Wednesday, July 27, 2011

Wordless Wednesday: Typical Morning

The Dancing Queen is finishing her breakfast of chicken baby food, followed by meds (she takes between 9 to 11 a day--today 11).


  1. I'm still loving those glasses on the Dancing Queen! Try her with the hummus and steam some baby carrots to dip. Pita crisps are good too. I wonder if any of her meds cause her appetite to be less than stellar??


  2. Bonnie,
    You are right, at least one of her meds does mess with her eating. Right after her last open heart surgery, she was started on enalapril again to decrease blood pressure and help her heart pump stronger. That was when she completely stopped eating. After discontinued the med, she started eating and stopped complaining of stomach pain. Unfortunately, she also started swelling again and showing signs of heart failure. So, we started her back on that med, but at a lesser dose. She continued to eat (not great, but eating) and she didn't have the signs of heart failure. We always wait to give that med at the end of her meals (after breakfast and after dinner). I'm sure daily aspirin isn't great for her belly either, but we did learn that the three doses of calcium carbonate that she gets daily help her belly with acid, much like the two doses of prevacid she gets.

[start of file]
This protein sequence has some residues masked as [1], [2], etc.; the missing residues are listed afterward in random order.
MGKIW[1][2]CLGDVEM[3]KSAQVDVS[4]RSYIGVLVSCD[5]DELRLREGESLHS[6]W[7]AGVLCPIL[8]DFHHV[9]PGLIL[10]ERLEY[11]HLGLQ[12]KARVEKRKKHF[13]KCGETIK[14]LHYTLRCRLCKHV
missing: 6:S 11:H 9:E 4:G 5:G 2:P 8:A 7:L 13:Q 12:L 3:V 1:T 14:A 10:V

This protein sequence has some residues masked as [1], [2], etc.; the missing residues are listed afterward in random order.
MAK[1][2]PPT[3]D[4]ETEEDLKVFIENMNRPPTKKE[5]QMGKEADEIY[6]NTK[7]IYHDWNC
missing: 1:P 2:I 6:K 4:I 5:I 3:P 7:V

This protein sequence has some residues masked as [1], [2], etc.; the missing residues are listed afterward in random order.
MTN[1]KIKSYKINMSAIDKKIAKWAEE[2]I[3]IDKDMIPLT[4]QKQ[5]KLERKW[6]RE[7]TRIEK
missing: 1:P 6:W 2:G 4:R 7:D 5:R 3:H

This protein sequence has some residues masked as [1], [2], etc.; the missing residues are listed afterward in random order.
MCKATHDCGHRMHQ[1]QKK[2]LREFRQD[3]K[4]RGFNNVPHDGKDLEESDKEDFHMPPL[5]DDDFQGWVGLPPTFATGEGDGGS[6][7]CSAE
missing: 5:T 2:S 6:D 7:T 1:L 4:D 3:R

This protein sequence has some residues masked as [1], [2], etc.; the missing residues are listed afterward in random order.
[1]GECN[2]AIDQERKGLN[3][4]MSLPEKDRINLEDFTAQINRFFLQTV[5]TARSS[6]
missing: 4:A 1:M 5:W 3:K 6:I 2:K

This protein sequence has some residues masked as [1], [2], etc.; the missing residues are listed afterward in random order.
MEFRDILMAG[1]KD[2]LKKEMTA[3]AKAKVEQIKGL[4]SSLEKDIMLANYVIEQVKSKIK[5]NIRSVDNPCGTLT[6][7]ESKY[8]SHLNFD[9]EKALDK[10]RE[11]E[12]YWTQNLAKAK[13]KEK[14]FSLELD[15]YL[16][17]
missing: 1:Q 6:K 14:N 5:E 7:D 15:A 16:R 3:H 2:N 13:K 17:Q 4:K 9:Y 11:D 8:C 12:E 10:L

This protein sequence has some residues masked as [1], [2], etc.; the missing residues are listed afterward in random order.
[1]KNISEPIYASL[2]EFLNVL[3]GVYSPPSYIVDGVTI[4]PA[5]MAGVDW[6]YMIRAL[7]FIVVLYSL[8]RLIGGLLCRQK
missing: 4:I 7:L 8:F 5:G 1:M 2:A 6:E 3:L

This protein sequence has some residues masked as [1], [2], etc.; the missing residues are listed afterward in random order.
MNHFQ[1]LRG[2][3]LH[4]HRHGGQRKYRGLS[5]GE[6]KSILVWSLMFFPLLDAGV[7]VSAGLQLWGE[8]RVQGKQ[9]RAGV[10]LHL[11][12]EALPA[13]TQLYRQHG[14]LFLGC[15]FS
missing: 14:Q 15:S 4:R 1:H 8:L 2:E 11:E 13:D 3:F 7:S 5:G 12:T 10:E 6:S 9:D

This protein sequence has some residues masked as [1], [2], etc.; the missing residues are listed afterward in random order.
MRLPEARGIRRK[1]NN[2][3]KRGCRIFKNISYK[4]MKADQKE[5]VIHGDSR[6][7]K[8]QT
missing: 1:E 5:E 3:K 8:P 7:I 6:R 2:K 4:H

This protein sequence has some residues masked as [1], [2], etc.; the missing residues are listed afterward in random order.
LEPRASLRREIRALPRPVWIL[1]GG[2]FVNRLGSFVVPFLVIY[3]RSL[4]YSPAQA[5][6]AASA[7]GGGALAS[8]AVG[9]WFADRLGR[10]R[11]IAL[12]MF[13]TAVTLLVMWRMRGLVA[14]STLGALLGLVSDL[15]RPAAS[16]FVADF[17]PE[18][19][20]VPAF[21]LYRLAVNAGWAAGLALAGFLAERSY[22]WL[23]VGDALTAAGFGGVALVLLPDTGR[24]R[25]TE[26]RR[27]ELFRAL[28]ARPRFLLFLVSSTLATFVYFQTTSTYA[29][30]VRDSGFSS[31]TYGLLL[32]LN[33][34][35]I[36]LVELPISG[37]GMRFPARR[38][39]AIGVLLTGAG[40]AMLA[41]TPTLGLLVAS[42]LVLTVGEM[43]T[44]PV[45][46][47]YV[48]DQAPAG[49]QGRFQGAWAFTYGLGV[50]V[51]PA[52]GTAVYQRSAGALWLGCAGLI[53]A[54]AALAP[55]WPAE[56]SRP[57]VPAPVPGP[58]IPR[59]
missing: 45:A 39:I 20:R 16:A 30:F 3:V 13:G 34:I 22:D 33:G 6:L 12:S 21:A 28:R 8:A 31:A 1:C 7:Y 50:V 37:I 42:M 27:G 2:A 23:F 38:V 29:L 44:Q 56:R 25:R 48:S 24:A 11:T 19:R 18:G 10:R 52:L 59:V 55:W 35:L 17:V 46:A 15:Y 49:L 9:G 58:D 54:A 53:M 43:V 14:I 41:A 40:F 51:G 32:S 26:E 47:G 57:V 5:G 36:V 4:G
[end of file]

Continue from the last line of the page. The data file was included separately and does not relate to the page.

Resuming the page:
I don't think carrots for dipping will work, but broccoli she likes. Normally, for hummus, we do give her pita bread.

  3. Love her little glasses! So cute!!

    Wow 11 meds?? That is mind boggling. Not sure how I would keep all of that straight. Kudos to you....more like big {{{HUG}}} for having to give DQ all those meds. I'm sure some days are better than others.

  4. Well, Stef, I have a handy dandy chart on my computer with all of the meds (with all of them, she gets between 14 and 22 doses a day at 4 different times, with today being 20 doses). The chart is very helpful when she gets admitted then the nurses know exactly when to give the meds (not that they listen). It also helps when I have to fill out paperwork. I simply say see attached! But, really, the Mad Scientist and I don't need the sheet. She has been taking this many meds a day (not the same meds) pretty much since she was born. We're used to it. And she evens knows which meds she needs when and she can tell you what they do in a rudimentary fashion (such as "lasix helps me pee!" always said with glee.)


Having a child with a CHD is like being given an extra sense---the true ability to appreciate life. Each breath, each hug, each meal is a blessing when you've watched your child live off a ventilator, trapped in an ICU bed, being fed through a tube. Each minute is a miracle when you've watched your child almost die and come back to you.
Related Posts Plugin for WordPress, Blogger...